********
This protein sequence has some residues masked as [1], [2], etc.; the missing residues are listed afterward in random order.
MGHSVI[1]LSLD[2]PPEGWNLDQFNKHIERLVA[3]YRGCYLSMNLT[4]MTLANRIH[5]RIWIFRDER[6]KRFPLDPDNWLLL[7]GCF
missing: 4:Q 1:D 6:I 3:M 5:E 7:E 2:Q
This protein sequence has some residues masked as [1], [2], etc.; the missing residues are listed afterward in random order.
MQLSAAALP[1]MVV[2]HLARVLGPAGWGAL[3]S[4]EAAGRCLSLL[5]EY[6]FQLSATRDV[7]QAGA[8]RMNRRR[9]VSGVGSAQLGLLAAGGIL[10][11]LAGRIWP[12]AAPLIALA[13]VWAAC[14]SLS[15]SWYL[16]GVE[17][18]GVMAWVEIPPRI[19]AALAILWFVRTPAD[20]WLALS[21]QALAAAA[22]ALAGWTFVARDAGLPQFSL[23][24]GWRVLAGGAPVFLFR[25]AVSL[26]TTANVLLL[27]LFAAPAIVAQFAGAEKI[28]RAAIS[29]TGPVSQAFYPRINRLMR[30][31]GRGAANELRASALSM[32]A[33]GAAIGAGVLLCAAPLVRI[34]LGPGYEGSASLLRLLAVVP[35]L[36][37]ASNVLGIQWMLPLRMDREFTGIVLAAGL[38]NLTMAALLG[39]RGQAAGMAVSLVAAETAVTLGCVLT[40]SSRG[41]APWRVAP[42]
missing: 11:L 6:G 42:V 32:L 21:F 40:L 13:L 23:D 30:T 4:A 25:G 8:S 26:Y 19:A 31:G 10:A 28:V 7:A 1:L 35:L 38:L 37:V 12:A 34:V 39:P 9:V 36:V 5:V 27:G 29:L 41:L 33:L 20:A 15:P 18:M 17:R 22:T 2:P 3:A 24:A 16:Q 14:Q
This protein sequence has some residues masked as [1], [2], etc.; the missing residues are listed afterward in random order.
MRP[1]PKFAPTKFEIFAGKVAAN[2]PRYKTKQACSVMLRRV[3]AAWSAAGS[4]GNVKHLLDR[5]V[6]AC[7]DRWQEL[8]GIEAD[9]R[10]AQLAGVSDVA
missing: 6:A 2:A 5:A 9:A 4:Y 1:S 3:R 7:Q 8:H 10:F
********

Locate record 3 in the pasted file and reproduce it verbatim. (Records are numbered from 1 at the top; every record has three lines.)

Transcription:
This protein sequence has some residues masked as [1], [2], etc.; the missing residues are listed afterward in random order.
MRP[1]PKFAPTKFEIFAGKVAAN[2]PRYKTKQACSVMLRRV[3]AAWSAAGS[4]GNVKHLLDR[5]V[6]AC[7]DRWQEL[8]GIEAD[9]R[10]AQLAGVSDVA
missing: 6:A 2:A 5:A 9:A 4:Y 1:S 3:R 7:Q 8:H 10:F